Disturbations in the Night

•May 7, 2015 • Leave a Comment

At a very posh spa somewhere in Mexico, being attended by a bevy of voluptuous call girls in the hot tub. One of them, Bianca, begs me to help her escape. That night we flee back over the border into Texas. Parched and exhausted from days in the desert, we stumble onto a farmstead occupied by a quaint seeming family, and they take us in, bathe and clothe us, and hear our story over dinner. When we are finished, the father tells a story of his own, about visiting that same spa twenty years earlier to celebrate graduating from high school. The story somehow ends with the revelation that he and Bianca are my parents, a fact that does not seem to distress anyone at the table. They all insist that we are part of the family and should take our place there working the farm. When we decline, they make it clear they won’t take no for an answer, and we have to fend them off with a broken tree branch and a crowbar, maiming several of them in order to escape. As night falls, we wander back into the desert and an uncertain fate, burdened with the possibility that the farmer might have been telling the truth.

Catalogue of US Entrances to Hell

•March 18, 2015 • 2 Comments

…is the name of a tumblr I curate.

So, y’know, maybe check that out if that sounds like something you’d be into.

2014 in review

•December 29, 2014 • Leave a Comment

The WordPress.com stats helper monkeys prepared a 2014 annual report for this blog.

Here's an excerpt:

A San Francisco cable car holds 60 people. This blog was viewed about 340 times in 2014. If it were a cable car, it would take about 6 trips to carry that many people.

Click here to see the complete report.


•November 14, 2014 • Leave a Comment

This morning I woke up in a house that was mine, though unfamiliar, in a room with four large windows facing the world. I rolled out of bed and started to check my email, but then a sound made me turn toward the open windows to find that the world had been replaced by an arctic ocean in the night, the wavelets lapping at the sill. The house was not moving, so it was not afloat. Icebergs dotted the waves, the sun beaming down on them. Abruptly a great blue whale launched itself from the water and crashed down, sending a huge wake pouring into my room, carrying with it a bedraggled, barely conscious man, shaggy hair and beard strewn with seaweed and rimed with frost. As I dragged him onto the bed, I heard guttural shouts, and looked up to see several rafts full of bestial, manlike creatures passing in front of the windows. I wavered between hiding the man so they wouldn’t come seeking him, and defenestrating him in hopes they’d take their prize and leave me be. For some reason, they didn’t seem to notice either of us, however, and passed beyond my view.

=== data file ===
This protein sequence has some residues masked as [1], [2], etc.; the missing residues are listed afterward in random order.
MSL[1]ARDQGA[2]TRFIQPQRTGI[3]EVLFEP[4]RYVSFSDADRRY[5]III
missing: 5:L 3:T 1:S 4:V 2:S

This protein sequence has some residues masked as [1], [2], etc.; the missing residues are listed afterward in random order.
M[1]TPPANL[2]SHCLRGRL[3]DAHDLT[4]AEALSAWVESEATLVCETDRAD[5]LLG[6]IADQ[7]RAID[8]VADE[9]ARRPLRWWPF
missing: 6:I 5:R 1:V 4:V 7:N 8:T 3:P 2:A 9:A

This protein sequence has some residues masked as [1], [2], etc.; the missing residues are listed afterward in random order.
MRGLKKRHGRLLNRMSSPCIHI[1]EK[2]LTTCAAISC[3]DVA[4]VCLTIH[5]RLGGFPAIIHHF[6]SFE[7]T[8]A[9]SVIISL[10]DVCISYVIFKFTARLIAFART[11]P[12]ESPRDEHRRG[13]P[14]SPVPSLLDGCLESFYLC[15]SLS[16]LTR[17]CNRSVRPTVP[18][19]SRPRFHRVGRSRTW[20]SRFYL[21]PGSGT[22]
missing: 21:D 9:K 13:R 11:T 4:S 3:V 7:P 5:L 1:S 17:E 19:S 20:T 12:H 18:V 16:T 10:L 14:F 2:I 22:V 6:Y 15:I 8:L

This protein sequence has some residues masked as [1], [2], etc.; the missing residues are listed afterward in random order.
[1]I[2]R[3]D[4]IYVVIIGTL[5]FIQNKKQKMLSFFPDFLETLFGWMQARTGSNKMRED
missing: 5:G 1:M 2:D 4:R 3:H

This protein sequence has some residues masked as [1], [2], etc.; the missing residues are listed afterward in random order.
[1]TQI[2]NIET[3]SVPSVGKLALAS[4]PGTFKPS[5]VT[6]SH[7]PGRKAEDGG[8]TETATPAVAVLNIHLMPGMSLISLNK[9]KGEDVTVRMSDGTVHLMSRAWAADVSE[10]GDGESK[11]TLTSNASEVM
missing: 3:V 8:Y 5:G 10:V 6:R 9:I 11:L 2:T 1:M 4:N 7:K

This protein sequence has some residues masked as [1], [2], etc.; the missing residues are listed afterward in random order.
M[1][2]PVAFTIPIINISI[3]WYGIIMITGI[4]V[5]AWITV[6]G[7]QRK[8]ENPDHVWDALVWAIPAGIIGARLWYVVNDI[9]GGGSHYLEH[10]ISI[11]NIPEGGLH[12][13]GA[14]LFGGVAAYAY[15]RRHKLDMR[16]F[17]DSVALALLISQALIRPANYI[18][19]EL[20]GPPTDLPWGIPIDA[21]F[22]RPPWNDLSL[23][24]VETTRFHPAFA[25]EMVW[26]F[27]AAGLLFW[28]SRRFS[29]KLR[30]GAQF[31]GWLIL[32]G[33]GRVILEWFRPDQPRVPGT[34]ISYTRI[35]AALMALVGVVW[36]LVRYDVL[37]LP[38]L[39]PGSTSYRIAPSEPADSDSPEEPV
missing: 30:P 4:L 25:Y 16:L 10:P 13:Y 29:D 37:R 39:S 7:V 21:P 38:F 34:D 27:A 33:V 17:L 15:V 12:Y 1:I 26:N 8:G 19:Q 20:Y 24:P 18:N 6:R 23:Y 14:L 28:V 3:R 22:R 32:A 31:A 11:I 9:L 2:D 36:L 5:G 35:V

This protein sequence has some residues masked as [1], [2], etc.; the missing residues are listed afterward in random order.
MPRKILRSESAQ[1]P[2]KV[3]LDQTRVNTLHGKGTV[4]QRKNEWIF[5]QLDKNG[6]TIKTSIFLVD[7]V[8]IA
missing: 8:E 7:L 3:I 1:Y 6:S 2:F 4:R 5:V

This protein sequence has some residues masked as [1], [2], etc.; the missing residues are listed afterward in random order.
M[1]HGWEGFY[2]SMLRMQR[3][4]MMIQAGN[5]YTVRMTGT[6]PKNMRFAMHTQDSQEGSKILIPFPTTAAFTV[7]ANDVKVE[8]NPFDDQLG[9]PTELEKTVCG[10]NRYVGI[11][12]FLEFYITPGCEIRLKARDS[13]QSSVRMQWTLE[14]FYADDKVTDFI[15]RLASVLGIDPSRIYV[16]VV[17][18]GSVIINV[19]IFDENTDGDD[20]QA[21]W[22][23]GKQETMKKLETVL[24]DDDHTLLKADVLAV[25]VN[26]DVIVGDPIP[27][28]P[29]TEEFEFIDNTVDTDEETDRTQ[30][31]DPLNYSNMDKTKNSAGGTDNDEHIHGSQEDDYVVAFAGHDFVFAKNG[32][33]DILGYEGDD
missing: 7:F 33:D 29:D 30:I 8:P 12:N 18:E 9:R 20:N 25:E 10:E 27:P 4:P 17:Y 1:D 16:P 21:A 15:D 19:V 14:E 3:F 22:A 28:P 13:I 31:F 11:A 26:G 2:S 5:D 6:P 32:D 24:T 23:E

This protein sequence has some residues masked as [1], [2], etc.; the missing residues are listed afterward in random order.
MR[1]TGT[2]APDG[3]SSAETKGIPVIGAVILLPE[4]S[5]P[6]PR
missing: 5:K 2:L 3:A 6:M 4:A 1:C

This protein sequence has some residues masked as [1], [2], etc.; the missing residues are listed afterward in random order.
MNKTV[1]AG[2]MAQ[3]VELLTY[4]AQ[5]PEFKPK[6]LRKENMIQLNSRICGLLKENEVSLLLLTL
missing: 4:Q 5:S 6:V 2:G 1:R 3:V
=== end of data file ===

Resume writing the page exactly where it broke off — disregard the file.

Some days later, my room had accumulated a crowd of refugees, and I decided we had sufficient numbers to attempt the trek toward the city in hopes of finding an enclave of some kind, or at least provisions.

In the city, I encountered a strange masked girl who seemed sometimes helpful and sometimes antagonistic.

Excerpt from an Interview with a Faun

•August 6, 2014 • Leave a Comment

“If you told two different people to draw someone who’s half man and half goat, you might get a picture of each of us,” Rorick said. “And really, that’s about what it is. Individually, we’re the product of mortal arousal and imagination. If you go back much more than a thousand years, the ‘goat’ part wasn’t even standard. The satyrs of those days were ‘beast-men’, ‘bestial’, ‘animal-like’. Sometimes that meant goats, sometimes it meant bears or boars, sometimes it just meant generic indeterminate mammalian beast-thing”

“Really? How did that change?”

“Well, I wasn’t around… but I guess people started talking to each other more,” Rorick said. “They started making more detailed artwork and circulating it around. They wrote stuff down and copied it. The goat version caught on, I guess.” He shrugged. “And then about four, five hundred years ago artists who’d never seen a satyr started painting versions that looked like two-legged goat-taurs,” he said, gesturing down at his furry legs and hooved feet, “with prettier faces and chests and arms, a more clean division between man and beast.”

“So… you look like that because the people who made you pictured that?” Lucinda asked.

“Yep,” Rorick said.

“If we pictured nymphs as being animal-like, would they be?”

“Probably,” he said. “Possibly. I don’t know. They tend to have some small plant-like or geological features. I don’t know how much of that is malleable. My hair might have come out a bit furry no matter what went into me.”

“So wouldn’t it also be possible that you would always be a little… beast-like?” Lucinda asked. “Because it would be odd to me that we… the mortal races… would put that kind of stamp on you but not on your female counterparts.”